Granuloma Annulare

Serving Hamilton, Stoney Creek, Grimsby and surrounding areas

Granuloma Annulare:

  • Appears as raised circles or bumps on the skin
  • Is not contagious
  • Is not harmful
  • Is not “ringworm” or caused by a fungus
  • Is not associated with any internal symptoms or diseases
  • Only appears in the skin and nowhere else
  • Is not caused by diet
  • Does not cause scarring
  • Is of unknown cause
  • May last months to years, and then may disappear
  • Does not usually itch, burn, sting or hurt
  • Has no cure
  • Occurs in children as well as adults
  • Is most common on the hands, arms, legs and feet
  • Is extremely rare on the face

Treatment:

Topical Corticosteroids (Steroids, Cortisone):

  • Are moderately effective
  • They are used twice daily on the affected areas until the spots become flat
    • At that point use should be stopped
  • Topical corticosteroids must be used for at least a month to see if they are going to be effective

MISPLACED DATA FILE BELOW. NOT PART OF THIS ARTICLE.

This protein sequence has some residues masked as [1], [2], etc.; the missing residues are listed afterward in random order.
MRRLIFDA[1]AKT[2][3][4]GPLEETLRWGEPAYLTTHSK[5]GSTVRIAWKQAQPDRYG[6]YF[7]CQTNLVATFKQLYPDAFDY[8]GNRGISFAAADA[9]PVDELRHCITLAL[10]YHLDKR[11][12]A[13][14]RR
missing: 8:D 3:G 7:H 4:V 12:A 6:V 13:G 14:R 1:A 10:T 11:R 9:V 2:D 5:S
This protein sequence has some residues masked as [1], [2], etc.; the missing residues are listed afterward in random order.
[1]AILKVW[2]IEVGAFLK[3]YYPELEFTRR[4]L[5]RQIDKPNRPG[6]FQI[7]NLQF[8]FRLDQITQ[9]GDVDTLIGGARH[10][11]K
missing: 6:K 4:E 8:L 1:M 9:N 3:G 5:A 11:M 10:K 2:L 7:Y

• The most common side effect would include, but not be limited to: thinning of the skin in the area to which they are being applied
    • Skin thinning may appear as bruising, stretch marks or dimpling

Intralesional Steroids (Cortisone Injections):

  • Cortisone injections work much better than the creams, gels and lotions
  • The cortisone is injected directly into the spot
  • A lesion 5 cm (2 inches) in diameter would require about 8 injections
  • The injections are repeated at monthly intervals
    • The main side effect from the injections includes, but is not limited to: thinning of the skin
    • Skin thinning may appear as bruising, stretch marks or dimpling
    • Skin thinning will usually resolve spontaneously once treatment is stopped

Phototherapy (Light Therapy):

  • If granuloma annulare is extensive (more than 20 lesions) UVB or PUVA light treatments may be used
  • They are helpful 50% of the time but carry the risk of sunburn and long term use increases the risk of skin cancer
  • These treatments are usually done 2 to 3 times per week for a minimum of 6 to 12 weeks

Oral Medications (Pills):

  • If there are many spots (several hundred) treatment is very disappointing
  • A wide variety of oral medications (pills) have been tried but nothing has even been proven to be helpful
  • Granuloma Annulare will eventually disappear on its own without treatment
  • Sometimes it is best to leave the spots untreated especially in young children